APRIL 02, 2003
Thank you for being here.  Allow me to say a few words about my friend Tom DeLay.  Let me begin by saying it takes a lot of courage to try to give a talk after Tom's brilliant address, and with his permission, tomorrow morning I will put his speech in the Congressional Record because it deserves the widest distribution.

Now to tell the truth, it's not so difficult to be a friend of Israel when you are a survivor of the Holocaust.  And I think there is a fundamental disparity between my support of Israel; which comes so naturally, and Tom's support of Israel, which stems from his deep Christian values and his sophisticated and principled view of the world.  I am a Jew, and he is a Christian, and I admire him and I admire all of you who are Christians who have chosen to stand by this small, beleaguered, democratic, value rich, State  of Israel.

So allow me to tell you how I learned, and what I learned, about Christians and Christianity.  In 1944, I was a sixteen-year-old boy who was convinced, with good reason, that he would not survive the Second World War - none of my family did.  And a Christ-ian, far away from Budapest, acted on the same Christian values that permeate my friend Tom DeLay.  My wife Annette and I are here, our two daughters are alive and our seventeen grand children bring us untold joy because of a Christian.  A Christian who did not know us.  A Christian who lived far away in Sweden, in the ultimate lap of luxury, comfort, affluence and security.  The man who saved our lives - Annette's and mine - was a Lutheran, a member of Sweden's most distinguished family, the Wallenberg family, who had the whole world as his oyster.  He could have been Sweden's leading diplomat, banker, businessman, scholar; he had all the intellectual and other attributes to make it.  But as he looked south to Hitler - occupied Hungary, his conscience did not allow him to remain in that peaceful and secure little island of Sweden.  He took a train and joined us in Hell.

And interposing his unarmed, lean Swedish body between the Nazi war machine and the thousands of intended victims, through magic, miracle and courage, he saved about 100,000 innocent lives, including that of my wife Annette and myself.  When I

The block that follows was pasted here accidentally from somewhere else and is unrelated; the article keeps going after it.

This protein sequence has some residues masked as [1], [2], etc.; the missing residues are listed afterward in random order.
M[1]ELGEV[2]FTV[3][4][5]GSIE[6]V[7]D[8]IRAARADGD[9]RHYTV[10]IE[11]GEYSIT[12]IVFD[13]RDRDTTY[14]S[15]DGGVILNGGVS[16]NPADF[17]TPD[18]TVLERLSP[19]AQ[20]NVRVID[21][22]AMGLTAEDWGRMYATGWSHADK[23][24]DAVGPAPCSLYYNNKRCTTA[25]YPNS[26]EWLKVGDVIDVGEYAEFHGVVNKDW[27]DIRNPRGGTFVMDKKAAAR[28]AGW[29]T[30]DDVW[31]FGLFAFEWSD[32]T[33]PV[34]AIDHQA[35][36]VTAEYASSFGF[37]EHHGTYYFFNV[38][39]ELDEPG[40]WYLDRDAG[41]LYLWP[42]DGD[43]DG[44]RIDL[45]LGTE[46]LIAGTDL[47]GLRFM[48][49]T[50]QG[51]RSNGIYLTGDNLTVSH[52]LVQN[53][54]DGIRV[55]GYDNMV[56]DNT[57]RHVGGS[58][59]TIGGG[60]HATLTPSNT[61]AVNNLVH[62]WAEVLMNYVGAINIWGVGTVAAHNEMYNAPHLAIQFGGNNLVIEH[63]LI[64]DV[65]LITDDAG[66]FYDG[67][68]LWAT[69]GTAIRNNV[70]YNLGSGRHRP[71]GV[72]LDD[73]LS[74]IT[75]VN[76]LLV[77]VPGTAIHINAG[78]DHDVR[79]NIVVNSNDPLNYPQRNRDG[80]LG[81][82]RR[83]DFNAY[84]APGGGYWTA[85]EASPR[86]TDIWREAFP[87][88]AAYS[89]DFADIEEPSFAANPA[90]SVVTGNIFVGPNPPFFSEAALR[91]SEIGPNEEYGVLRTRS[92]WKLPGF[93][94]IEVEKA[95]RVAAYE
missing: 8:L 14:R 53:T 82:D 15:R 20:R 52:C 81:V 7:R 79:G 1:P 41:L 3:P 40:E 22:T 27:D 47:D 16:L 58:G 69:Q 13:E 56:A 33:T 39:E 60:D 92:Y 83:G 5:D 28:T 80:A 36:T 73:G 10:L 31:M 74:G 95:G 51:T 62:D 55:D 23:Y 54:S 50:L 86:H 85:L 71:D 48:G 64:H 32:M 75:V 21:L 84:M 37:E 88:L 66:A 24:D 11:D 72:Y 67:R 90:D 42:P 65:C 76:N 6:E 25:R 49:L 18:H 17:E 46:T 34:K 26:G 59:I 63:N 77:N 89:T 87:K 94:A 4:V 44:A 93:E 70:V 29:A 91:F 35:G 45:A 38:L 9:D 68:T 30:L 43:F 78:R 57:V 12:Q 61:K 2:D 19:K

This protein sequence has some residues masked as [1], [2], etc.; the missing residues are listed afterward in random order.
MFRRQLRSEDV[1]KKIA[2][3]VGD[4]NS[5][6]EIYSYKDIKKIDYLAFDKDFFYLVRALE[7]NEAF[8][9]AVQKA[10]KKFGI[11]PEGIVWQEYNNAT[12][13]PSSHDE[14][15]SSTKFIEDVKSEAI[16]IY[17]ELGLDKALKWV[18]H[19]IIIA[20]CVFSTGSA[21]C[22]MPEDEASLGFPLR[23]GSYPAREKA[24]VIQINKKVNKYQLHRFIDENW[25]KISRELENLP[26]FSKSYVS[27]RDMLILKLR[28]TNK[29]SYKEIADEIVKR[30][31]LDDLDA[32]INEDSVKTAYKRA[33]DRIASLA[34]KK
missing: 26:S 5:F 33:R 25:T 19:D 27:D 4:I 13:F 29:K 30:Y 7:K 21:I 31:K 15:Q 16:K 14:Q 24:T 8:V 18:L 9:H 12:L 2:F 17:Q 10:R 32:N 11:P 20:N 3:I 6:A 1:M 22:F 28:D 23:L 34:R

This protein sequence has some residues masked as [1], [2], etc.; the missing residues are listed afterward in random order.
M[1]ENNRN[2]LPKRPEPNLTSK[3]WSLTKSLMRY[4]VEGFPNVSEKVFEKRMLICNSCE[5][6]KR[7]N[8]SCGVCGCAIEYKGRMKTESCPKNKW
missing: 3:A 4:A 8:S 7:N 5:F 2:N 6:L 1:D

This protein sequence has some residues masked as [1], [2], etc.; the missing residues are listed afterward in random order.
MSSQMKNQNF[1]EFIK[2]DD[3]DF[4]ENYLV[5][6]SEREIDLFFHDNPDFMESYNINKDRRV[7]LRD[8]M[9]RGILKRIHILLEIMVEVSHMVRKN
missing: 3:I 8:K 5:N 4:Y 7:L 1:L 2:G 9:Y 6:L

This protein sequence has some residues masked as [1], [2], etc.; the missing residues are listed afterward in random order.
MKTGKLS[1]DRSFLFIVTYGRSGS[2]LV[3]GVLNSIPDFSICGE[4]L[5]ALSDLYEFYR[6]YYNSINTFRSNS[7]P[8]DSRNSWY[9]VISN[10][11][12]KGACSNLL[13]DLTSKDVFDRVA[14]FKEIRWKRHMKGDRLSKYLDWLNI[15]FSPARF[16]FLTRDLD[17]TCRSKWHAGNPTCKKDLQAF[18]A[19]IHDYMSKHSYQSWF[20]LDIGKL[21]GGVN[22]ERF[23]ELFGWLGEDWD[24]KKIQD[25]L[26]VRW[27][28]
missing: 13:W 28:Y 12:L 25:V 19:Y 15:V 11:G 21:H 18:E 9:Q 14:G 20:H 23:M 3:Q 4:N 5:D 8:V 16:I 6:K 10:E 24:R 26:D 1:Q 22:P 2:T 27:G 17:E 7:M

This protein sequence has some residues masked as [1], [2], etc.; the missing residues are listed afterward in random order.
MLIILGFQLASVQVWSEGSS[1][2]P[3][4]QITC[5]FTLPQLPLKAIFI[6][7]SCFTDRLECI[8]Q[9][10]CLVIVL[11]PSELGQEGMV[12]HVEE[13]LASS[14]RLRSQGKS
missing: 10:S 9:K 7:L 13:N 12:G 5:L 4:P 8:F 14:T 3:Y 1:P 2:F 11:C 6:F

worked with Raoul Wallenberg, and when subsequently I read everything about him that I could, and when with Annette's leadership, I worked on getting him an honorary US citizenship, the second only after Winston Churchill,
I've truly learned the meaning of Christian values - the notion that we are all our brothers' and sisters' keepers. And that is why everyone of you in this room, and everyone connected with this organization is living and working and believing in the tradition of Raoul Wallenberg.  It is a good lesson in Christianity to have been saved by a great Christian.  But it is not enough to stop there.  And I would like to just say a word or two about the two topics Tom spoke about; the war in Iraq and the struggle of Israel to defeat this mindless, hate-filled, bloody suicide avalanche that has engulfed it in the last couple of years.

Our President sees, as Tom does, and as I do; that the struggle is in fact a struggle between good and evil. Now some intellectual sophisticates might take issue with such a simple dichotomy.  But if we are honest with ourselves, we recognize that much of the 20th century, and this very young 21st century, is in fact a struggle between good and evil.  People who call for evenhandedness,
I wonder would they have called for evenhandedness between Hitler and Churchill?  The people who are calling for evenhanded-ness, would they have called for evenhandedness between Stalin and his henchmen, and the victims who perished in the Gulags?

There is no evenhandedness in Tom DeLay or myself.  We come down foursquare on the side of the forces of civilization, of decency, of humanity.  And as a Democrat it is/was my privilege, pleasure and honor to manage the debate on the Iraq resolution on the side of the President of the United States.  My friend Tom DeLay did much better than I did.  I delivered less than half of
the Democrats for that resolution.  He delivered the Republican party, and I hope that as the years go by and I grow up, I will be able to produce the kinds of results in these climatic struggles between freedom, democracy, respect for human rights, respect for the rule of law, that is America's battle.  It is long overdue that this battle be extended to the Middle East.